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Psychological Bulletin

S H Bookbinder, C J Brainerd
False memories are influenced by a variety of factors, but emotion is a variable of special significance, for theoretical and practical reasons. Interestingly, emotion's effects on false memory depend on whether it is embedded in the content of to-be-remembered events or in our moods, where mood is an aspect of the context in which events are encoded. We sketch the theoretical basis for this content-context dissociation and then review accumulated evidence that content and context effects are indeed different...
October 17, 2016: Psychological Bulletin
Sapna Cheryan, Sianna A Ziegler, Amanda K Montoya, Lily Jiang
Women obtain more than half of U.S. undergraduate degrees in biology, chemistry, and mathematics, yet they earn less than 20% of computer science, engineering, and physics undergraduate degrees (National Science Foundation, 2014a). Gender differences in interest in computer science, engineering, and physics appear even before college. Why are women represented in some science, technology, engineering, and mathematics (STEM) fields more than others? We conduct a critical review of the most commonly cited factors explaining gender disparities in STEM participation and investigate whether these factors explain differential gender participation across STEM fields...
October 10, 2016: Psychological Bulletin
Daniel Algom, Daniel Fitousi
Research in the allied domains of selective attention and perceptual independence has made great advances over the past 5 decades ensuing from the foundational ideas and research conceived by Wendell R. Garner. In particular, Garner's speeded classification paradigm has received considerable attention in psychology. The paradigm is widely used to inform research and theory in various domains of cognitive science. It was Garner who provided the consensual definition of the separable-integral partition of stimulus dimensions, delineating a set of converging operations sustaining the distinction...
October 10, 2016: Psychological Bulletin
Alexander J Shackman, Do P M Tromp, Melissa D Stockbridge, Claire M Kaplan, Rachael M Tillman, Andrew S Fox
Dispositional negativity-the propensity to experience and express more frequent, intense, or enduring negative affect-is a fundamental dimension of childhood temperament and adult personality. Elevated levels of dispositional negativity can have profound consequences for health, wealth, and happiness, drawing the attention of clinicians, researchers, and policymakers. Here, we highlight recent advances in our understanding of the psychological and neurobiological processes linking stable individual differences in dispositional negativity to momentary emotional states...
October 10, 2016: Psychological Bulletin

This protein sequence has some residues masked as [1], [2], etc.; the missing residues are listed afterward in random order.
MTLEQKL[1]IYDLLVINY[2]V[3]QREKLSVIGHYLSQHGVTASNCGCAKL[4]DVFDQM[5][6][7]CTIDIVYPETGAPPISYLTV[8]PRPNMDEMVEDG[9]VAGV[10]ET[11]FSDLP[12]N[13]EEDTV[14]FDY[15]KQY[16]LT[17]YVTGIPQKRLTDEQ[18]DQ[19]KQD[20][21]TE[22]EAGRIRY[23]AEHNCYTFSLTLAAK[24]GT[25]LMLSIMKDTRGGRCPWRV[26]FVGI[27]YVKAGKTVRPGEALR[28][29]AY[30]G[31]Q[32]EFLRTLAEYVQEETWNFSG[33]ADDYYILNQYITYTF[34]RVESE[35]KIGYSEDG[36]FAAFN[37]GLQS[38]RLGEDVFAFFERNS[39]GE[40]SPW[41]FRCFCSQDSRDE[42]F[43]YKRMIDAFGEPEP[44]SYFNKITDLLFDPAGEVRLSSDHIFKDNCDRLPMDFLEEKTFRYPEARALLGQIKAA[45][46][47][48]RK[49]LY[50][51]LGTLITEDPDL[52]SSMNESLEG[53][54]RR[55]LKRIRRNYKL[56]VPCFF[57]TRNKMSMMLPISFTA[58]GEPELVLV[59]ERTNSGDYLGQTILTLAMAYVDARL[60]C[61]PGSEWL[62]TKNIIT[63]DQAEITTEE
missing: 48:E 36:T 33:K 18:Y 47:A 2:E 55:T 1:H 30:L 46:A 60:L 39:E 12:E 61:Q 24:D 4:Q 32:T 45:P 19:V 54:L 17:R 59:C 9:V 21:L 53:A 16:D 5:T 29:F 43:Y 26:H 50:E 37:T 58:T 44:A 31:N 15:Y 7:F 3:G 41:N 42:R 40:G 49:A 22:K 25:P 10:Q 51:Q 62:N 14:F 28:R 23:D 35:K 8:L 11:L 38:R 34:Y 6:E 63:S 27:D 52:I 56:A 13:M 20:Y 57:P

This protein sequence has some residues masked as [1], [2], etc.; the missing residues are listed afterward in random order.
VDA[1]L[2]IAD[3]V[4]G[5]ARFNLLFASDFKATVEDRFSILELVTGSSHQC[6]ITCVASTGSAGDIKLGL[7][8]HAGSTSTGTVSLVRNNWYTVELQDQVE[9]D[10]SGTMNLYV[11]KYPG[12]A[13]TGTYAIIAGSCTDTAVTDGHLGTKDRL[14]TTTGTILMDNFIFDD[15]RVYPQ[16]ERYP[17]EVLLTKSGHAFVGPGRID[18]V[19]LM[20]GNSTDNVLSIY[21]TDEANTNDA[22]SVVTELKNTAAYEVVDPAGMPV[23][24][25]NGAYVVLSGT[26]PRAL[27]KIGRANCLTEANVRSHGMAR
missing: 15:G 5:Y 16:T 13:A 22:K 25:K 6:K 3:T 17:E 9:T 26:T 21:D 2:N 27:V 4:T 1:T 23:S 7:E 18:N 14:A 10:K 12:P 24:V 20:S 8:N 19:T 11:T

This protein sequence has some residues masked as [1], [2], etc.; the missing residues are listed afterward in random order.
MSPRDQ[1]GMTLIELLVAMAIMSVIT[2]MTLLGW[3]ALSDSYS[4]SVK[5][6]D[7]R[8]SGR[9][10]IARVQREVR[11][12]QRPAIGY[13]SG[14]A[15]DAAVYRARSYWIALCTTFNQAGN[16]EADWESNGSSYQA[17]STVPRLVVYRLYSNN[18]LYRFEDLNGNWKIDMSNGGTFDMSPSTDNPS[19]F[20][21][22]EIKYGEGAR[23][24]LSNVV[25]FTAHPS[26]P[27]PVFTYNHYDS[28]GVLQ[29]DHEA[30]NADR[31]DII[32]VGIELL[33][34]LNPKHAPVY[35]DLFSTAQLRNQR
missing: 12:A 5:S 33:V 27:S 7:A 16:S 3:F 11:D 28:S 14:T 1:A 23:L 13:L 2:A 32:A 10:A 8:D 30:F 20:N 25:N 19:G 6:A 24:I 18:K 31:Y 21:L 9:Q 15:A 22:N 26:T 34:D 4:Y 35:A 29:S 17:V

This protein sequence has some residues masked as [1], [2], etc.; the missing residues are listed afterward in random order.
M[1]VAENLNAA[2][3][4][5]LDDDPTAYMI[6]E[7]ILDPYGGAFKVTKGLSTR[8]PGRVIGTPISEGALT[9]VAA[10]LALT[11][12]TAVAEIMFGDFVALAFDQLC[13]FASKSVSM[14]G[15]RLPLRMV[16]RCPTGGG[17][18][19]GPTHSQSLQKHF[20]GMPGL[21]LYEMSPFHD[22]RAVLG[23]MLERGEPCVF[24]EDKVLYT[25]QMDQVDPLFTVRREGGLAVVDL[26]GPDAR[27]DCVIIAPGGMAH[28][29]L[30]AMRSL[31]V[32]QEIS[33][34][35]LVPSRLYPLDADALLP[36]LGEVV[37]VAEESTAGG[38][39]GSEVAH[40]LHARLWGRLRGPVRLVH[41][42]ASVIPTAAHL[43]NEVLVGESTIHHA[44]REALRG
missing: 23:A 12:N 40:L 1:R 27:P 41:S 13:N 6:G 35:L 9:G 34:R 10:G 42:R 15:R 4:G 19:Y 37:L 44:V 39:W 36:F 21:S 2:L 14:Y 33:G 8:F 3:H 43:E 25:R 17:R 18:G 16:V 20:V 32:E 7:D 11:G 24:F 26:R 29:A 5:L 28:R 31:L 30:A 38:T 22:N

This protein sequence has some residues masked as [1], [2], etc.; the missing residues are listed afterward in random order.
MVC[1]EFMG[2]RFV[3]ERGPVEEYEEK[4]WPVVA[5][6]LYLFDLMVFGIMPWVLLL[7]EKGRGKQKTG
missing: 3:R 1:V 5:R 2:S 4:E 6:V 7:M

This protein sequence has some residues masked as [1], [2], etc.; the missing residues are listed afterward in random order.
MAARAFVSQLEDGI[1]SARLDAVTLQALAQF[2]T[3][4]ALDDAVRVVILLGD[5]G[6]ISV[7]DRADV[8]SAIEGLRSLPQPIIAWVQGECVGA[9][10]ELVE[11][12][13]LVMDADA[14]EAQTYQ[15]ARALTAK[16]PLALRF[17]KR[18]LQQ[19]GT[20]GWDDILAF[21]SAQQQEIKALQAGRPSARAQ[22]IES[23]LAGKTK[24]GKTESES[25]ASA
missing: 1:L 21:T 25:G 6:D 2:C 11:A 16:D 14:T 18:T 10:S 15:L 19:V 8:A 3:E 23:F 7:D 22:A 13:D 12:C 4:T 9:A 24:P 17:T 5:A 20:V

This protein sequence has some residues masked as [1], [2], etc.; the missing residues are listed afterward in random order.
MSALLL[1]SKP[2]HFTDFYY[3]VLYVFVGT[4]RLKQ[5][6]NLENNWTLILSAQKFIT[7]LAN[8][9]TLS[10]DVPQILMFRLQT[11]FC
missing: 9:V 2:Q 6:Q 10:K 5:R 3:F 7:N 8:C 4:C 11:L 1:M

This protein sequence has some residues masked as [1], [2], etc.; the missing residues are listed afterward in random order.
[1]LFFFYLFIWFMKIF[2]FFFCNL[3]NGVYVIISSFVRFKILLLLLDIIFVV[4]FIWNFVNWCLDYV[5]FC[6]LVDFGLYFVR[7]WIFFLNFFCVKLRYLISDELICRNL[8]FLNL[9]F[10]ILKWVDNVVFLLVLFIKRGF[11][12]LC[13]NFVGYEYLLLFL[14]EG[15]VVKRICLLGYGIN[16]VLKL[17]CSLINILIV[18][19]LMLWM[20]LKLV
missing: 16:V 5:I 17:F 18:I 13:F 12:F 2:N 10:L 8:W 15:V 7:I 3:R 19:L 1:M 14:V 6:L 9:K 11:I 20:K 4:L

Keith J Holyoak, Derek Powell
We review a broad range of work, primarily in cognitive and social psychology, that provides insight into the processes of moral judgment. In particular, we consider research on pragmatic reasoning about regulations and on coherence in decision making, both areas in which psychological theories have been guided by work in legal philosophy. Armed with these essential prerequisites, we sketch a psychological framework for how ordinary people make judgments about moral issues. Based on a literature review, we show how the framework of deontological coherence unifies findings in moral psychology that have often been explained in terms of a grab-bag of heuristics and biases...
October 6, 2016: Psychological Bulletin
Richard J Stevenson
There are 3 motivations for studying the psychological correlates of habitual diet. First, diet is a major but modifiable cause of morbidity and mortality, and dietary interventions could be improved by knowing the psychological characteristics of consumers of healthy/unhealthy diets. Second, animal studies indicate that diet can impair cognition, stress responsiveness, and affective processing, but it is unclear whether this also happens in humans. Third, certain psychological traits are associated with obesity, but it is not known whether these precede and thus contribute to weight gain...
September 12, 2016: Psychological Bulletin
Stéphanie B Marion, Craig Thorley
The retrieval strategy disruption hypothesis (Basden, Basden, Bryner, & Thomas, 1997) is the most widely cited theoretical explanation for why the memory performance of collaborative groups is inferior to the pooled performance of individual group members remembering alone (i.e., collaborative inhibition). This theory also predicts that several variables will moderate collaborative inhibition. This meta-analysis tests the veracity of the theory by systematically examining whether or not these variables do moderate the presence and strength of collaborative inhibition...